Theo Thimou, Clark.com
Don’t you just hate walking down long grocery aisles to grab your favorite products only to find they’re out of stock?
Walmart wants to eliminate that disappointment with the help of shelf-scanning robots.
Walmart’s new push to improve inventory control
After a pilot program in a few Arkansas, Pennsylvania and California stores, the nation’s largest retailer will put a fleet of 50 robots in select locations across the country to help reduce inventory-related labor costs.
These new robots on wheels are outfitted with cameras to scan several shelves of items at a time as they roll up and down the aisles.
The robots will help check stock, identify missing items, sleuth out incorrect prices and reportedly will even determine if someone abandoned an item on a shelf where it shouldn’t be.
A Reuters report says that the robots are about two feet tall, but an official Walmart video clearly shows they’re easily two or three times that size.
Walmart Chief Technology Officer Jeremy King tells Reuters that the robots will likely help improve employee job satisfaction and allow workers to deliver better service for customers.
“If you are running up and down the aisle, and you want to decide if we are out of Cheerios or not, a human doesn’t do that job very well and they don’t like it,” King notes.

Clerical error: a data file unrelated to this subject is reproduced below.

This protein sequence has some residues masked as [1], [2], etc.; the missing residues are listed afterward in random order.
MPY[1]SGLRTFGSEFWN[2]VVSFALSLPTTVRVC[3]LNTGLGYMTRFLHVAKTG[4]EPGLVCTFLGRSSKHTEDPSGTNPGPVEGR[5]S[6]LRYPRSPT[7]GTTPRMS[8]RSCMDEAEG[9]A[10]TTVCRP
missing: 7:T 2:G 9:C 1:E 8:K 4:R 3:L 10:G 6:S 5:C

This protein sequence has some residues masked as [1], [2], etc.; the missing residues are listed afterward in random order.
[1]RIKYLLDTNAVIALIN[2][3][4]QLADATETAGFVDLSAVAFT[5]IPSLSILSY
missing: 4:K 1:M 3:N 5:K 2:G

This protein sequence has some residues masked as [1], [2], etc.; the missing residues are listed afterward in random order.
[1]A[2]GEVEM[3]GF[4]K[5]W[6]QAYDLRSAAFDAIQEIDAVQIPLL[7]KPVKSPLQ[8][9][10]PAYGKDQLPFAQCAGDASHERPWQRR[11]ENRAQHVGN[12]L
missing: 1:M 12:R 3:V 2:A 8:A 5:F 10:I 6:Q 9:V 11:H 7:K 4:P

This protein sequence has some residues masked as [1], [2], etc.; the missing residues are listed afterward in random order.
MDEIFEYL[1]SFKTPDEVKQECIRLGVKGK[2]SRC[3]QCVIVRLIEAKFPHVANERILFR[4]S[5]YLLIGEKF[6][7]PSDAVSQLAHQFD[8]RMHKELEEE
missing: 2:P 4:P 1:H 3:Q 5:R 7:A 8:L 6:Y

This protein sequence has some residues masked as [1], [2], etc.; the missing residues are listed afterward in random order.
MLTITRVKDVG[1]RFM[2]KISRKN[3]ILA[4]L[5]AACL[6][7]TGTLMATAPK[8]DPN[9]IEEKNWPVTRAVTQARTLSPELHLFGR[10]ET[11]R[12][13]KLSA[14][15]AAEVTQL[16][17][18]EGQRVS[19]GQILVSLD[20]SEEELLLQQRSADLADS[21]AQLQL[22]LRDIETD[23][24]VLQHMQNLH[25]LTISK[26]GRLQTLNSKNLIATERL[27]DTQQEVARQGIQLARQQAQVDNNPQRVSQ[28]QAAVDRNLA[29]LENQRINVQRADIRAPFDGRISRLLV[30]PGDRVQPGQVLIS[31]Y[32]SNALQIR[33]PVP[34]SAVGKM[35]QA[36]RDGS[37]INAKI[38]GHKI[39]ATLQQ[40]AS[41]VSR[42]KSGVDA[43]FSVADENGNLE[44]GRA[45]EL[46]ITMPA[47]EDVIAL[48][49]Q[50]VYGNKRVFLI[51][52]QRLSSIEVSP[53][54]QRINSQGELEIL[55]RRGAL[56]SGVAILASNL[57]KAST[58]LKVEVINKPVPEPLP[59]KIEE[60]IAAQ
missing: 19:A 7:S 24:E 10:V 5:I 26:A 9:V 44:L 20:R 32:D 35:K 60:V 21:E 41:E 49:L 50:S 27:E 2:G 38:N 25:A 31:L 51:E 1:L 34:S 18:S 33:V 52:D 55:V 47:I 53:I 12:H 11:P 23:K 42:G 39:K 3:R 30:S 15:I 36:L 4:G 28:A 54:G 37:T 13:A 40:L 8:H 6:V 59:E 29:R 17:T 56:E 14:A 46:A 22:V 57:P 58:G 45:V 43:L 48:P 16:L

Because of time constraints, human employees are only able to scan shelves about twice a week. The robots, however, will work three times faster while maintaining a high level of accuracy.
That alone should translate to a 50% increase in productivity when it comes to keeping shelves stocked and customers happy, King told Reuters.
Clark.com has reached out to Walmart’s media relations department for a list of the 50 stores where the robots are being introduced. We will update this story as we learn more.
Meanwhile, you’ve no doubt heard a lot about artificial intelligence and how robots could replace workers in some industries.
But the real story is that having more robots in the future means having more opportunities for a high-paying career fixing them.
As money expert Clark Howard notes, the job market is always flexing and you’ve got to flex with it!
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